Can Derrick Rose return from injury better than ever?
Rose's ACT injury allowed him time to work on weak parts of his game
When he fell, the whole city of Chicago held its breath, hoping and praying he'd get back up or at least not be too hurt. Those prayers went unanswered.
Derrick Rose was injured on April 28, 2012 and missed the 2013 season and playoffs, to many Chicago fans dismay.
They were impatient and who can blame them? If there is one player on the planet who rivals Lebron James right now, it is none other than the 24-year-old Chicago Bulls star.
He is the league's youngest MVP, won Rookie of the Year, and led the Bulls to two straight number one seeds prior to his injury.
He's back and possibly better than ever. A torn anterior Cruciate Ligament is a lot to return from full strength but if anyone can do it, Derrick Rose, with his work ethic and dedication can.
Problems with these types of injuries include loss of quickness and explosiveness. However, Rose took his time coming back so that he'd be 100% of what he was. It wasn't a move of defiance to a team he hated; he loves the Bulls and Chicago but just wanted to return the best he could.
Expect Rose to return to his usual quickness and explosiveness, after months of rehabbing his torn ACL. Tom Thibodeau, working out with Rose earlier this summer, said his speed and explosiveness had returned.
Rose said he had to be "selfish" with his return, taking his time to get to 100%. After a long break, he probably has. He was already one of the best jumpers and fastest runners in the game, and expect him to remain as such.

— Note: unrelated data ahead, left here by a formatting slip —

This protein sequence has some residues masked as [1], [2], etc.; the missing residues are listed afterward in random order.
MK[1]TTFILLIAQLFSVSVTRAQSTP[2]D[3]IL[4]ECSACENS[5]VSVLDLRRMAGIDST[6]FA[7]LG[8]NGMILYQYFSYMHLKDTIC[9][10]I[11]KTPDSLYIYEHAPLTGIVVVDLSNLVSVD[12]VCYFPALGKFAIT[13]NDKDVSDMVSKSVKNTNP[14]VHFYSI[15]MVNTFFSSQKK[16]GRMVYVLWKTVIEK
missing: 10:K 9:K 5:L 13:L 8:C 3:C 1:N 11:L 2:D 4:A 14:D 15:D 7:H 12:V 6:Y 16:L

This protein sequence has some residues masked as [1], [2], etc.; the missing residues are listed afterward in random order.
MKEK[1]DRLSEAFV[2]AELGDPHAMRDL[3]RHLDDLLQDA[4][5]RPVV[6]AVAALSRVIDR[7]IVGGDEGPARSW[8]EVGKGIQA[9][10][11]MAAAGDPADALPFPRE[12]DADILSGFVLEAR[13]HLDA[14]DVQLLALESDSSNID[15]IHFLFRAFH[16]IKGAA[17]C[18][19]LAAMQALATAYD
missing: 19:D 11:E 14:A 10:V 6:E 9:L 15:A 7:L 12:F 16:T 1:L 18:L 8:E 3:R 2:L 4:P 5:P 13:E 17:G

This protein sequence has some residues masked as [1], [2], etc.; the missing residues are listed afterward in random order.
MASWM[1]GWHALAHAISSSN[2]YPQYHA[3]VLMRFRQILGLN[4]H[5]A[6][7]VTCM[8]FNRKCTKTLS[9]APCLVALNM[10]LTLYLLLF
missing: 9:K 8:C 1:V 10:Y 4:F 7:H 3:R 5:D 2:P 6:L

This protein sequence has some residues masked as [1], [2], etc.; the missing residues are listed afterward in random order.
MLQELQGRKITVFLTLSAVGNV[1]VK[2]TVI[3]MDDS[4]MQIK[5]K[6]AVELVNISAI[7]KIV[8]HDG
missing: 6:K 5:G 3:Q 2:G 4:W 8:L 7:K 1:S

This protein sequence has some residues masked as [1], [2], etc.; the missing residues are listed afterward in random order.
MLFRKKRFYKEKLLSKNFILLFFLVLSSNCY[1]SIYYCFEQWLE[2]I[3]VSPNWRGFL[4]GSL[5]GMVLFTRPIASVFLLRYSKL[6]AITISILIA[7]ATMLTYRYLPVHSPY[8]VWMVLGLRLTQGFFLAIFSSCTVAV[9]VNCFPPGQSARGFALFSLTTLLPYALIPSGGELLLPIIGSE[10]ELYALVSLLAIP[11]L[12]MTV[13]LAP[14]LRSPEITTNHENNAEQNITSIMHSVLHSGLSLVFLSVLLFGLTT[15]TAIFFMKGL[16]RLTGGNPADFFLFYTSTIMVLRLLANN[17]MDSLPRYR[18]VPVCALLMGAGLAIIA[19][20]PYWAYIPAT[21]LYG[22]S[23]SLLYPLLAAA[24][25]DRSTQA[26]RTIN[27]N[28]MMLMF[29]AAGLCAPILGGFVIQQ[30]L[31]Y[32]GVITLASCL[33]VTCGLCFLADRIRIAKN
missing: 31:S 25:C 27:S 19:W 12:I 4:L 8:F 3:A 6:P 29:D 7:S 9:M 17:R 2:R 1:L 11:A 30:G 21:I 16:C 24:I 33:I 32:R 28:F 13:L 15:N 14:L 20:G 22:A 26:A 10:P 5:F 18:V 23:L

However, injuries provide opportunities for the hurt player, as paradoxical as it seems. With a torn ACL, Rose started working on core and upper body strength.
Core strength improves balance, a key part in finishing contact layups and playing strong, fundamental defence. With improved upper body strength, expect a new aspect to Rose's game: the post.
It is a lethal weapon for players like Dwyane Wade, Kobe Bryant, and Lebron James. If Rose could use it against smaller point guards it would be a valuable weapon for scoring and force defences to double team him. Strength could help Rose expand his repertoire.
Lastly, Rose could use a little bit of work on his jump-shot. Although, a quick pull up from midrange to in close is just about a guaranteed bucket for Rose, his distance shooting (both spot up and pull up) could use improvement.
Rose's three point percentage from his rookie season to most recently has improved from 22% to just over 30%. But this is by no means a good number or one of his stats.
It allows defences to play the drive, go under screens, and not bite on pumpfakes. A consistent jump-shot would draw him more fouls off of pumpfakes (see Dwyane Wade), beat defenders off the dribble, and just give him another threat. Rose will never be a lethal shooter, but if he can make it a weapon, he'll be another step closer to greatness.
Expect a great season from Rose. He might not be in MVP form but he could easily make an All-NBA First Team. An MVP wouldn't even be surprising because of all the hype. When Rose comes back, watch out league, because it might be the Running of the Bulls.
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